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Newcomer Andy Kim beats GOP Rep. MacArthur in New Jersey

November 15, 2018
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FILE - In this Oct. 31, 2018 file photo, Andy Kim, the Democratic candidate in the U.S. Congressional District 3 race, speaks during a debate against Republican candidate Tom MacArthur, in Newark, N.J. Kim, the Democratic former national security aide to Barack Obama, has defeated two-term Republican incumbent Rep. MacArthur in New Jersey’s 3rd District. Kim upset MacArthur in the hotly contested southern New Jersey district, widening the Democrats’ edge in the House. The U.S. House historian’s database shows he’s the first Asian-American elected from New Jersey. Kim has never run for or served in elected office before. (AP Photo/Julio Cortez, File)

TRENTON, N.J. (AP) — Democrat Andy Kim, a political newcomer and former national security aide in the Obama administration, defeated Republican Rep. Tom MacArthur in a tight race in which the incumbent’s vote to roll back the Affordable Care Act was a hot issue.

Kim upset MacArthur in the hotly contested southern New Jersey district, widening the Democrats’ edge in the House.

He declared victory last week, but MacArthur did not concede at the time as mail-in and provisional ballots continued to be counted. The Associated Press called the race Wednesday.

The U.S. House historian’s database shows he is the first Asian-American elected from New Jersey. Kim has never run for or served in elected office before.

“This from the very beginning was always about the people,” Kim told supporters at his office in Mount Laurel when he declared victory. “I will be part of that new generation of leaders that will step up and do what’s best for the American people. That’s what we need right now.”

MacArthur said in a statement Wednesday that he called Kim to congratulate him on the victory and said he would work on a smooth transition.

“We must all work together to ensure that America remains the shining city on a hill that President Ronald Reagan described so many years ago,” MacArthur said.

The district last elected a Democrat in 2008.

MacArthur was an ally of President Donald Trump but stressed his independence, as well.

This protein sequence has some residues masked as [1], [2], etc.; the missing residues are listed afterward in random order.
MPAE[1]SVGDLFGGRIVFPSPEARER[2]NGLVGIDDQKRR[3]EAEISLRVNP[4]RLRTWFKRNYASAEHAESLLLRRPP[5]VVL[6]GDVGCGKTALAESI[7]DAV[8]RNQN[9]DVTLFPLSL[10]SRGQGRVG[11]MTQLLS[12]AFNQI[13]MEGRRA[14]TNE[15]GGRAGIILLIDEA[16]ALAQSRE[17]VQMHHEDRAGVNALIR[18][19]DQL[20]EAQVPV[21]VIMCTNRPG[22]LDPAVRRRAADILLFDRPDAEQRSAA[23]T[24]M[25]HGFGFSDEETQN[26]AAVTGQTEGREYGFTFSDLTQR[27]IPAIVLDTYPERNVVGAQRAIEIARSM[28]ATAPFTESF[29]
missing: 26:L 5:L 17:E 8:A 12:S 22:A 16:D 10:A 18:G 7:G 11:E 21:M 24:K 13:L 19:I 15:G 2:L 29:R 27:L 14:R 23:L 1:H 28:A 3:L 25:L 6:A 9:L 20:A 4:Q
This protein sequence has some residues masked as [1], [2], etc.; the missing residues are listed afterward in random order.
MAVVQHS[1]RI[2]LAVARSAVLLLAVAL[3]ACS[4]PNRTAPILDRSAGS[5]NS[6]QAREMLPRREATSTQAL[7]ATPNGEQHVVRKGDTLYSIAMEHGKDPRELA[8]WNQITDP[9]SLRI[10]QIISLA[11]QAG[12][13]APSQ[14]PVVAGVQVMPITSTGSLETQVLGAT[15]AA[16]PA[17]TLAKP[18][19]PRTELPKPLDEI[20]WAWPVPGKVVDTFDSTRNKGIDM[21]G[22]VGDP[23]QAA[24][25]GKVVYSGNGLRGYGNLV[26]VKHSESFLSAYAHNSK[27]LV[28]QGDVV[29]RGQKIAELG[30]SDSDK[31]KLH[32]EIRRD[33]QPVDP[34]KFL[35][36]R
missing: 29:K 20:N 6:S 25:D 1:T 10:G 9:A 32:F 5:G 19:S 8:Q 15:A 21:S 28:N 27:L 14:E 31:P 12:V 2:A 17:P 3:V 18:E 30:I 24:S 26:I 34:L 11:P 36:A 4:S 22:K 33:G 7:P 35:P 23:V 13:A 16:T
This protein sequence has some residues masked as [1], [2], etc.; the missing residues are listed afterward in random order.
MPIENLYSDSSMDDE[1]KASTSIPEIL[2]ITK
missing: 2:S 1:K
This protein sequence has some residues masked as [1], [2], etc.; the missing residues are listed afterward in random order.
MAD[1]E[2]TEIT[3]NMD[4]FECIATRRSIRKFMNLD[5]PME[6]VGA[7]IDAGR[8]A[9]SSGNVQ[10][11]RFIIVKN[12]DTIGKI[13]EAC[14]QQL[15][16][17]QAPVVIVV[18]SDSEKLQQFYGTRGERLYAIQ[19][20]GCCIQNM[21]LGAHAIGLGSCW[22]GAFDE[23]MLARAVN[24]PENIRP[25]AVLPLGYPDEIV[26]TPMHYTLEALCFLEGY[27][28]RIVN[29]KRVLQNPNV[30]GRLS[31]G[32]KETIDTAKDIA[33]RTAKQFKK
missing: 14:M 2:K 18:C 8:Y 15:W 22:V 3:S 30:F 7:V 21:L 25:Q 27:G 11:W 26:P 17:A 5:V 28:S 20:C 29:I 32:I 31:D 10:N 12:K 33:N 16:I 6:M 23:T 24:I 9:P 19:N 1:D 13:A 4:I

He was the only New Jersey congressman to vote for the 2017 tax overhaul and backed repeal of the Affordable Care Act. He faced jeers and insults from constituents during an at-times raucous town hall about health care last year.

He authored an amendment to allow states to get federal waivers to the requirement that insurers charge healthy and sick customers the same premiums. The change, which didn’t pass the Senate, would have been for people who let their coverage lapse. MacArthur had said those people would be covered by high-risk pools.

In a recent interview, Kim said that was a turning point.

“The moment that was most important in this district over the last two years was the health care vote and the town hall that MacArthur did,” he said. “That was what got me into the race, that’s what just turned this district on its head and why people got so fired up.”

Kim largely stayed away from invoking the president, despite his unpopularity in New Jersey.

AP VoteCast found that most people said that Trump was a factor in their vote, while a majority also said the country is headed in the wrong direction. Health care was the top issue facing the nation for most New Jersey voters, followed by the economy and immigration.

AP VoteCast is a new nationwide survey of about 138,000 voters and nonvoters — including 3,800 voters and 664 nonvoters in the state of New Jersey — conducted for The Associated Press by NORC at the University of Chicago.

Kim said he will make it a priority to get a post on the House Armed Services Committee because the southern New Jersey district, which includes Burlington and Ocean counties, also has Joint Base McGuire-Dix-Lakehurst.

Kim and Democratic Rep.-elect Tom Malinowski ousted incumbent Republicans, while Democratic Reps.-elect Mikie Sherrill and Jeff Van Drew won open Republican seats.

New Jersey will have just one Republican out of 12 seats in the next Congress. Before the election, Republicans controlled five seats, and heading into the 2016 election the delegation was split six to six.

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